The plot of pages 11-12 are hamstrung by LGB’s obvious need to censor the violence. On page 11, Mace Windu enters Sidious’ office and attacks him: Sidious stands opposite him on page 12. But then with no explanation, Sidious suddenly looks different on the bottom of page 12:
The Sith Lord sends Mace Windu crashing through a window! Anakin kneels before his new master.
Why does Sidiou look different? Who knows? No explanation is given for the preschool readers. Maybe the publishers think that little kids are too stupid to notice the character change.
From here, the story hews closely to the plot of the movie. Anakin attacks the Jedi temple. Order 66 is issued (though it’s not called that in the book). Sidious declares himself Emperor, and Obi-Wan and Anakin fight on Mustafar.
The Mustafar battle is interesting: four illustrations are provided of Anakin and Obi-Wan battling, just various lightsaber poses. Then two pages later we are introduced to Darth Vader in robotic suit. Here’s the explanation given for why Anakin now looks differently:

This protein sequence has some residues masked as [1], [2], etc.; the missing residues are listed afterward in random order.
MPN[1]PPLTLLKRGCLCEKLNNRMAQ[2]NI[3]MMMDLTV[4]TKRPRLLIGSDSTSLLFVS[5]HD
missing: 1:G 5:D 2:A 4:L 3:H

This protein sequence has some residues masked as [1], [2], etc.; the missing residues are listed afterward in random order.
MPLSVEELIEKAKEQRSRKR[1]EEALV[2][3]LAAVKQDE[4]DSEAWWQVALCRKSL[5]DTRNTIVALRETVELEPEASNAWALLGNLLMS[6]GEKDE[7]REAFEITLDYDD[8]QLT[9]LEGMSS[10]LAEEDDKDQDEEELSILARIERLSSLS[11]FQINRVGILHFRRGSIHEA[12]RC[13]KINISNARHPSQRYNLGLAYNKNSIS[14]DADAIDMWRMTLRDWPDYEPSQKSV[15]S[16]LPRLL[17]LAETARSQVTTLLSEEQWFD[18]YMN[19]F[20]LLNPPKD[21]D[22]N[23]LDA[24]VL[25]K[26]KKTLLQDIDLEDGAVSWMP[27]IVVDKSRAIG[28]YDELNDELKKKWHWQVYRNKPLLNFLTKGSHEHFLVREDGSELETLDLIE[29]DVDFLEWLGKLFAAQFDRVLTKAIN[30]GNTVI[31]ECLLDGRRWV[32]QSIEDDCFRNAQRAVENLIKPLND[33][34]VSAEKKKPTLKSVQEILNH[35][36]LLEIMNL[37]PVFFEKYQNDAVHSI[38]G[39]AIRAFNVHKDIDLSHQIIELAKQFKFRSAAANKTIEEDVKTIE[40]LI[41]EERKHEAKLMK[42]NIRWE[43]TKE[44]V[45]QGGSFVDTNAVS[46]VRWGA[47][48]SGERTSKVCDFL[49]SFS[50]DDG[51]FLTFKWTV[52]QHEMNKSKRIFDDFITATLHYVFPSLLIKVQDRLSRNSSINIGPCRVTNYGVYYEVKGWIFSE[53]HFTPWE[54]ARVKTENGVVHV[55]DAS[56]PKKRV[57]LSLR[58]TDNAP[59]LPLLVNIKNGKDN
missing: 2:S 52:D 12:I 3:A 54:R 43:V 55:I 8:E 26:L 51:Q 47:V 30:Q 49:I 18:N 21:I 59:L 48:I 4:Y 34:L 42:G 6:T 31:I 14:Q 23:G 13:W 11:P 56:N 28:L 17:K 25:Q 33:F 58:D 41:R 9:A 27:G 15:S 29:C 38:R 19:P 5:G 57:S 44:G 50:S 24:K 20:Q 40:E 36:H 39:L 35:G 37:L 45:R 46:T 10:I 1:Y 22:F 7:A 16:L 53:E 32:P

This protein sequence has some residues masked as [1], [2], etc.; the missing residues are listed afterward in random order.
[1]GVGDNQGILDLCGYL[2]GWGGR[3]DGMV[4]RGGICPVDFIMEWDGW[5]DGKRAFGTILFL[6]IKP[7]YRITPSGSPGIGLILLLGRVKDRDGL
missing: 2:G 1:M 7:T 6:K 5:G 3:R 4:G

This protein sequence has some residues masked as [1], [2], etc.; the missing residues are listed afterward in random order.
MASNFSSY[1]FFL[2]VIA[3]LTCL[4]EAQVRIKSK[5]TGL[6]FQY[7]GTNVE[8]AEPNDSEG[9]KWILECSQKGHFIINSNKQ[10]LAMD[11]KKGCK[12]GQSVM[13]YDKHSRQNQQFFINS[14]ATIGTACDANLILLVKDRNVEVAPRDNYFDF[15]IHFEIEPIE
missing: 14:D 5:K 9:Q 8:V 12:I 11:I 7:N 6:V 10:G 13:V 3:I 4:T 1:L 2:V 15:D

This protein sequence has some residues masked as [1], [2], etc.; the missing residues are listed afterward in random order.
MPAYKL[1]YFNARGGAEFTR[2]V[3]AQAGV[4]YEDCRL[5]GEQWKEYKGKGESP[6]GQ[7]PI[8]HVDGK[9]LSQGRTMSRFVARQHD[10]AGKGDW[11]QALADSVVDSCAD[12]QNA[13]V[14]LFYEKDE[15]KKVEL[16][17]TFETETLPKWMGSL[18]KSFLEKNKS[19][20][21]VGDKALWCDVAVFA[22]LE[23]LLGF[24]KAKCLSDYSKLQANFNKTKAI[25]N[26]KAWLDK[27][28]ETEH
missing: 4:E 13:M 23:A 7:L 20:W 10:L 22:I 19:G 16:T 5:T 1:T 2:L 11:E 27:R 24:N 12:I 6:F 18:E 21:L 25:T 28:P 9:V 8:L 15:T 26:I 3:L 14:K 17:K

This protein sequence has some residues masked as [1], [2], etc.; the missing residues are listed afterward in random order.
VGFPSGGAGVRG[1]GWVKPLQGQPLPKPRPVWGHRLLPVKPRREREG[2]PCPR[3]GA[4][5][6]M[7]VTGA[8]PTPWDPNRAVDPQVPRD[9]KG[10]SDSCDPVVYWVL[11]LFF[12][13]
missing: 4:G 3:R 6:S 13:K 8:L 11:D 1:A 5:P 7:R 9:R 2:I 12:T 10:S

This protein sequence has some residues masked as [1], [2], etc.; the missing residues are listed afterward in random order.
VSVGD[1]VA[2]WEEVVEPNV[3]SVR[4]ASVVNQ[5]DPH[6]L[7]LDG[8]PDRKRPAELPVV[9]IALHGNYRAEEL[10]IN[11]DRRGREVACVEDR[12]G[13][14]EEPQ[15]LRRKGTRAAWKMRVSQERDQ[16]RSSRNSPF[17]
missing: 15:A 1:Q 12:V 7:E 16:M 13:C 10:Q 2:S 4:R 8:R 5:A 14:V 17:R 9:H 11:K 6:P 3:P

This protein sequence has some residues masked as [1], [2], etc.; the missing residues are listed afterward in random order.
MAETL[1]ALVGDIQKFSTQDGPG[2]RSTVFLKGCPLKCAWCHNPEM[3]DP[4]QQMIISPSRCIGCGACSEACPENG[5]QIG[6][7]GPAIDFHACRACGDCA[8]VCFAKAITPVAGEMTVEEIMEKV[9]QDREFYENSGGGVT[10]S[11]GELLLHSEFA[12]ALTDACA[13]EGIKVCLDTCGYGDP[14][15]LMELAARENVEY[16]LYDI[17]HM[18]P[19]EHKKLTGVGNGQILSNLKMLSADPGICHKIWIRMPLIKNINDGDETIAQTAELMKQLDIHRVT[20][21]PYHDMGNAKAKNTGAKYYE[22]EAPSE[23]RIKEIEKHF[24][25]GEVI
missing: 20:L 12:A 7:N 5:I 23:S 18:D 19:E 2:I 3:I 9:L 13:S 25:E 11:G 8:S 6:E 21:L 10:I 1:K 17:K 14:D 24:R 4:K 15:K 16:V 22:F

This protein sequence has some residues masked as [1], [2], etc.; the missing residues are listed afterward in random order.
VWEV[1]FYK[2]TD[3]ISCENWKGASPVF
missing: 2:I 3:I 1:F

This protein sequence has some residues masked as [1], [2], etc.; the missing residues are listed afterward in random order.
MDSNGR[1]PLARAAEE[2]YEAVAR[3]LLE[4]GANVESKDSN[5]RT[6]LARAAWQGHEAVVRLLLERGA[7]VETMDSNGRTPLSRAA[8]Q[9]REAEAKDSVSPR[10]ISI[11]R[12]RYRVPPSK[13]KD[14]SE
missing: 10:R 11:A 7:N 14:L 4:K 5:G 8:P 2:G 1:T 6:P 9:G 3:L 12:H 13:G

“I hate you!” Anakin cries.
Saddened that he had to destroy his friend, Obi-Wan leaves the planet with Padmé.
At least on the two-page spread when the Emperor greets the new robotic Vader readers are not subjected to Vader’s infamous “Noooooo!”
The book ends with the introduction of yet two more characters: Owen Lars and his wife (unnamed) holding a baby Luke while Obi-Wan smiles in the background.